*This blog post is excerpted from an article I originally wrote for Zenefits. You can find the full article here. When was the last time you opened your email inbox at work and found nothing but clear, useful messages? If you’re like most people, you probably can’t remember. Research shows that most people spend 13 hours of their workweek dealing with emails. But only 38% of the emails that end up in their inboxes are actually important and relevant to their jobs. This inefficient communication is a huge drain on productivity. Other avenues for communication in the workplace share similar stories. You know all those long, mandatory meetings you’re forced to sit through? According to a 2015 survey, 46 percent of employees say they rarely leave the meeting knowing exactly what to do next. And a Gallup poll revealed that 74% of employees say they are missing out on important company news.
*This blog post is excerpted from an article that I originally wrote for Crixeo Magazine. You can find the full text here. Witnesses Often Fail to Report Child Abuse. But Why? The Answer May Lie in Psychology In January of 2018, Dr. Larry Nassar, disgraced team physician for USA Gymnastics and Michigan State University, was sentenced to 40 to 175 years in prison for decades of abuse of gymnasts under his care. Nassar assaulted 265 girls, the youngest of whom was only six years old at the time of the abuse.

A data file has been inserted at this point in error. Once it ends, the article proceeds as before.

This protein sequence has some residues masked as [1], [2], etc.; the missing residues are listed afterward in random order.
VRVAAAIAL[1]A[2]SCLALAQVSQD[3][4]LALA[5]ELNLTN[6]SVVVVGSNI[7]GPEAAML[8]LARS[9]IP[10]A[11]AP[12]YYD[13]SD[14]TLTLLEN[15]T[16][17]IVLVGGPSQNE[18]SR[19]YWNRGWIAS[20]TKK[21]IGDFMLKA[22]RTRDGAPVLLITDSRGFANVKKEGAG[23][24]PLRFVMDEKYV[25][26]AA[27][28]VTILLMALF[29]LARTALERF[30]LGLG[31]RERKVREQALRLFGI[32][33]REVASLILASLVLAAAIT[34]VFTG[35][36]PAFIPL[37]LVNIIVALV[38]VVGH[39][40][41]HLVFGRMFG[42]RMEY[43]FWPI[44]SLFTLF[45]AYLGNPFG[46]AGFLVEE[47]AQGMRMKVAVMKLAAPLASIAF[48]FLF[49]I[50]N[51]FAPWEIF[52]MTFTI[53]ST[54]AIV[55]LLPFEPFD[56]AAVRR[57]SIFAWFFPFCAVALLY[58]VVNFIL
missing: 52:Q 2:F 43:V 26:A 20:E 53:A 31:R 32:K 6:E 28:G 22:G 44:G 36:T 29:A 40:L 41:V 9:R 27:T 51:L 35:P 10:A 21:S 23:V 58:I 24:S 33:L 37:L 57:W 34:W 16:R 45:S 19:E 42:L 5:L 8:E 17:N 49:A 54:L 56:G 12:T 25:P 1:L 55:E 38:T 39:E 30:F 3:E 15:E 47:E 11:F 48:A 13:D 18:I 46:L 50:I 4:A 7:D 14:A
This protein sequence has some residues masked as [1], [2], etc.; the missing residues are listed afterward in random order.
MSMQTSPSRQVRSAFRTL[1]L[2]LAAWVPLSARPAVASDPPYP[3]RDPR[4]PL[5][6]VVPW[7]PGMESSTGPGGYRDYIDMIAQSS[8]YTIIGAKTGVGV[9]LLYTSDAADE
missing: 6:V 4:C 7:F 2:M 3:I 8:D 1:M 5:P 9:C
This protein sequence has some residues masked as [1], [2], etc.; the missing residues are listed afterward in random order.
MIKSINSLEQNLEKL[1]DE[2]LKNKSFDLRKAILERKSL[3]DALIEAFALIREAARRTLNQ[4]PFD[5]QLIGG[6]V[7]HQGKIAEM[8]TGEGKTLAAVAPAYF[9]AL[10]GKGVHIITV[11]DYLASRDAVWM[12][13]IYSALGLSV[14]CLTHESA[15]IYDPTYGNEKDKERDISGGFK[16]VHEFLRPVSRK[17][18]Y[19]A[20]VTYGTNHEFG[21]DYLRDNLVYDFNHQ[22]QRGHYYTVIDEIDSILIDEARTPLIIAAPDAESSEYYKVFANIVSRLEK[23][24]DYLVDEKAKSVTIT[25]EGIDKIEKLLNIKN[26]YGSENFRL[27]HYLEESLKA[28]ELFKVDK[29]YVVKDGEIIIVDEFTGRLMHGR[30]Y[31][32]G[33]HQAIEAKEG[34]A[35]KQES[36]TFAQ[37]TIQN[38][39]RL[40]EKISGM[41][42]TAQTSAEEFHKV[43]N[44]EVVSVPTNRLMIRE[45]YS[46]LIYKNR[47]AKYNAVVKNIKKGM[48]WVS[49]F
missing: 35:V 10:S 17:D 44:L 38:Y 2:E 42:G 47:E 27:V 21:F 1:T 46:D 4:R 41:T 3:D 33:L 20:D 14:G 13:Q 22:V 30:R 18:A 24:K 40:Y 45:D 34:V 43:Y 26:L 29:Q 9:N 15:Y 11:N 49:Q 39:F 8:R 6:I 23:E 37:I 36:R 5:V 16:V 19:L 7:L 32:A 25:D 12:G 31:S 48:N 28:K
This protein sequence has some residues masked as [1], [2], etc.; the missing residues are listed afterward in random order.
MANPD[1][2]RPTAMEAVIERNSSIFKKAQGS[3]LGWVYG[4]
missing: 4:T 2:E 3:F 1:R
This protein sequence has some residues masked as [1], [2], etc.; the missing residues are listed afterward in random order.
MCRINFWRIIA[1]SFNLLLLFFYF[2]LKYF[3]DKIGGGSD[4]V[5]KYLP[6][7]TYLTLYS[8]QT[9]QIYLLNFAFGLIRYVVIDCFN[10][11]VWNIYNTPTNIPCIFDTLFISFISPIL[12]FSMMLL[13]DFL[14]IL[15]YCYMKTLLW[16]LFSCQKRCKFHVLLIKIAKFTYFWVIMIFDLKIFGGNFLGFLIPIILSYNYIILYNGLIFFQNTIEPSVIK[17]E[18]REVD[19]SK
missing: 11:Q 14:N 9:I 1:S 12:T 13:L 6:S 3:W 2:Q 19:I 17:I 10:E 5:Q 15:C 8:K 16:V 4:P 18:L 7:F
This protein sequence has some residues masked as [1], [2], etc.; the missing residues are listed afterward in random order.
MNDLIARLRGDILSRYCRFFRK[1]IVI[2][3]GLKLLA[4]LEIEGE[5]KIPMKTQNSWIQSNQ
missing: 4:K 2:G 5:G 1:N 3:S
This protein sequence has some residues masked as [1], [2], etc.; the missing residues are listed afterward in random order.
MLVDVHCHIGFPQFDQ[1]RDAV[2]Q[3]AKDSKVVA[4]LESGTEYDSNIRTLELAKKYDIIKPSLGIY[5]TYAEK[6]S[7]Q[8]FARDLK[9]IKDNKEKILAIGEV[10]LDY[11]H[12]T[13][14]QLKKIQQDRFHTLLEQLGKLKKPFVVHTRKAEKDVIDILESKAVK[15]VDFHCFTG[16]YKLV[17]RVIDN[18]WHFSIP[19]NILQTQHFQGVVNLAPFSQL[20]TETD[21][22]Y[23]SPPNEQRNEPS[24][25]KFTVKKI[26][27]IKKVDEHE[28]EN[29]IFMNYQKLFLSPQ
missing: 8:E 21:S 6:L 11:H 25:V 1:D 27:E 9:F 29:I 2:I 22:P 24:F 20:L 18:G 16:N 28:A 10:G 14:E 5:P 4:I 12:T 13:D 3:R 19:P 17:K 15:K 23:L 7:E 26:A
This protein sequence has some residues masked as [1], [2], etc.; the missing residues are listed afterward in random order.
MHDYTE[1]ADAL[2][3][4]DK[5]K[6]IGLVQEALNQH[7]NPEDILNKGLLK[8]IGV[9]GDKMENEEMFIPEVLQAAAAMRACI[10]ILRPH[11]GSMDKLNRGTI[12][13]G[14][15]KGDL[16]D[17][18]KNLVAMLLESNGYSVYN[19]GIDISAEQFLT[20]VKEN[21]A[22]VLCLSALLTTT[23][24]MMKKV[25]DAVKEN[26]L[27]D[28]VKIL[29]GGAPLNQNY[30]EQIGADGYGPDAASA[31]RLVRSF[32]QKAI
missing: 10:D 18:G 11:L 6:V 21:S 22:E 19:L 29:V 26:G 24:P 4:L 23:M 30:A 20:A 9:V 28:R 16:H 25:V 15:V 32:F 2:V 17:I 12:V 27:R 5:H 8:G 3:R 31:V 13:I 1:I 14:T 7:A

*This blog post is excerpted from an article I originally wrote for Grok Nation. I homeschool three “big” kids with two dogs and a toddler at home, so I’m one busy mama. The dogs are easy. Just a pat on the head and a trip to the back yard and they're good for hours. But my 3-year-old son, Gianni–let’s just say he doesn’t like being on the sidelines. I’d never been a mom who allowed much screen time. Gianni’s older siblings got to watch one movie a week at his age. But with my fourth kid, that rule was difficult to enforce.
On his eighth day of life, a newborn Jewish boy is taken to his family’s synagogue. His mother hands him to the kvatters, who place him in the Chair of Elijah for his bris. So begins the Jewish ritual of circumcision, which tradition says seals Abraham’s covenant with God as described in Genesis 17. A Muslim family teaches their sons that the Prophet Muhammad was born without a foreskin. To emulate the prophet, Muslim boys are circumcised, usually in a hospital, sometime before the age of 12. People of many cultures and religions, including Jews, Muslims, ancient Egyptians and tribal people around the world, have practiced male circumcision for centuries. No one knows for sure exactly when it started, but some historians say it may have begun as a puberty rite among Australian aboriginal tribes in 10,000 BC. Later, tribes in Northern East Africa and the Arabian Peninsula would adopt the practice. Circumcision has fallen in and out of favor throughout history, but the story of its introduction to nonreligious, Western populations is interesting. Outside of Jewish and Muslim communities, it was uncommon to routinely circumcise boys until the late 19th and early 20th centuries, when doctors began promoting it as a way to prevent masturbation and some diseases.